Studying Grass to Save Gas

July 20, 2010 in Extension, Research, Teaching

Longwood Gardens and Penn State’s Turfgrass Program recently teamed-up to study several grasses and grass mixtures for use in reduced mowing situations. The project was initiated by Mr. Shawn Kister, Grounds Division Leader at Longwood Gardens (Penn State Turfgrass Science/Agronomy, class of 1995), as a means of reducing mowing and gasoline costs, yet still having an aesthetically-pleasing stand of grass in some of Longwood’s reduced maintenance areas. These types of plantings, often referred to as naturalized areas, have been increasing in popularity on golf courses and institutional grounds as a means of cutting mowing costs and creating a more natural look. Dr. Pete Landschoot (Prof. Turfgrass Science, Penn State) and Dr. Mike Fidanza (Assoc. Prof. Horticulture, Berks Campus) worked with Mr. Kister to choose candidate grasses and carry out an experiment to effectively evaluate how the grasses respond to reduced mowing treatments. The criteria for evaluation includes establishment rate, plant height, density, weed encroachment, and aesthetic appeal. The experiment was initiated in 2009, and is expected to last five years.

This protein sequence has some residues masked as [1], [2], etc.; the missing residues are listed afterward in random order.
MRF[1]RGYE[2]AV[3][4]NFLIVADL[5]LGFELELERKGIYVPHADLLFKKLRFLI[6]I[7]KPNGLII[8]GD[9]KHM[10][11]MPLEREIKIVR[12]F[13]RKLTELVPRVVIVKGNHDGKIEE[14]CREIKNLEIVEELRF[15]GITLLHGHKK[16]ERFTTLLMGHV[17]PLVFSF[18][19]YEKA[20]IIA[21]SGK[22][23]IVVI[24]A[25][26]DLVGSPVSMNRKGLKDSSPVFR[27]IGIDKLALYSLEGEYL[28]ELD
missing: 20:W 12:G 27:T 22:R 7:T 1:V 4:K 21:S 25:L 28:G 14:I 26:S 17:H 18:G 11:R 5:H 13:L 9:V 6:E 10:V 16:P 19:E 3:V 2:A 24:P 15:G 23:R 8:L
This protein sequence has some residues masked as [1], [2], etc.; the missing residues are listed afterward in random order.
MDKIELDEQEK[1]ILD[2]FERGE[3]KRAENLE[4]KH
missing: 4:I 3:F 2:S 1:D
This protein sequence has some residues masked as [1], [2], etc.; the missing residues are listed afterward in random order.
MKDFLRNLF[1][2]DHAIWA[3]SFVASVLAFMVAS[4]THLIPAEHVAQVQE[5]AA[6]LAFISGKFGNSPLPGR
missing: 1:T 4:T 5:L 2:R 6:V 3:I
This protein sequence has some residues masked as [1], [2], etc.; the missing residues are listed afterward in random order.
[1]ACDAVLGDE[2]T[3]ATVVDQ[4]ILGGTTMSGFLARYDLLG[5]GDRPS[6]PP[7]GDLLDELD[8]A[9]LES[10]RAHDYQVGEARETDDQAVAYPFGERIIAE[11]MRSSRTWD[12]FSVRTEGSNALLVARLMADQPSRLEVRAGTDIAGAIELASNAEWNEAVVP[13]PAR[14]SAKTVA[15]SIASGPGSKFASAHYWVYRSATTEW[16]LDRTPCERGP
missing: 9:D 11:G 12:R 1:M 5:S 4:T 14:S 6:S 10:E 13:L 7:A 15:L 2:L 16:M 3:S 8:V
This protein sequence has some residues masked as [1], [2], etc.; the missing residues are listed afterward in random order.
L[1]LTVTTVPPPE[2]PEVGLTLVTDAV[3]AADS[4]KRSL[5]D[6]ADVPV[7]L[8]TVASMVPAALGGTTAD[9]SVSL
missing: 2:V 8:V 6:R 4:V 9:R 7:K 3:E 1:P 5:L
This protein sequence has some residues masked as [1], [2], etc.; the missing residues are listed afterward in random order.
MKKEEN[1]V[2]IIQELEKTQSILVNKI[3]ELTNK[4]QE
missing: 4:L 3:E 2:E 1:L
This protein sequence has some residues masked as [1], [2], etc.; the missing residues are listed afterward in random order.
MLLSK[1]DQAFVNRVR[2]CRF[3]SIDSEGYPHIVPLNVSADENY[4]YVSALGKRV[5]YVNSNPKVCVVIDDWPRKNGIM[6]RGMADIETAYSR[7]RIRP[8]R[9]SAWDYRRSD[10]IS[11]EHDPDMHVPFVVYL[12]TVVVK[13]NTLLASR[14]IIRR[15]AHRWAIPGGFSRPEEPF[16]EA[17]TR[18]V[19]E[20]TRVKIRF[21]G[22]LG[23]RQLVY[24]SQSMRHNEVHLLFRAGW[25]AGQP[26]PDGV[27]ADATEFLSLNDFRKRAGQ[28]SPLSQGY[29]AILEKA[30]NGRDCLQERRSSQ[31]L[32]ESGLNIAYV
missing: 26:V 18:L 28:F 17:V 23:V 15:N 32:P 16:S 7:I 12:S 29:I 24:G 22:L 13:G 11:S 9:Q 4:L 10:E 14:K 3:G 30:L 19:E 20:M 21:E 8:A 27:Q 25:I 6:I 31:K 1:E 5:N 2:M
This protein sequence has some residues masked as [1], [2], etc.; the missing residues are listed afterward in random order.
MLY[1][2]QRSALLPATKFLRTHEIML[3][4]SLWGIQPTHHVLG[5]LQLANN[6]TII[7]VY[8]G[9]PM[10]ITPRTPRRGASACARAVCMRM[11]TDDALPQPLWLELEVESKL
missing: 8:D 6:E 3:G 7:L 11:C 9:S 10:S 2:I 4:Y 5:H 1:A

The experiment has been well-received by Longwood Garden’s Administrators, and has become a popular stop for many of Longwood Garden’s 850,000 visitors per year. When conducting evaluations, one of the team members usually has to intercept visitors and explain the study, so that the other team member can conduct the evaluation. Two signs explaining the study have recently been installed on the test site to help create interest and explain the goals of the research. Interest and information generated by this study will be beneficial in helping other institutions create naturalized areas on institutional grounds and golf courses around Pennsylvania.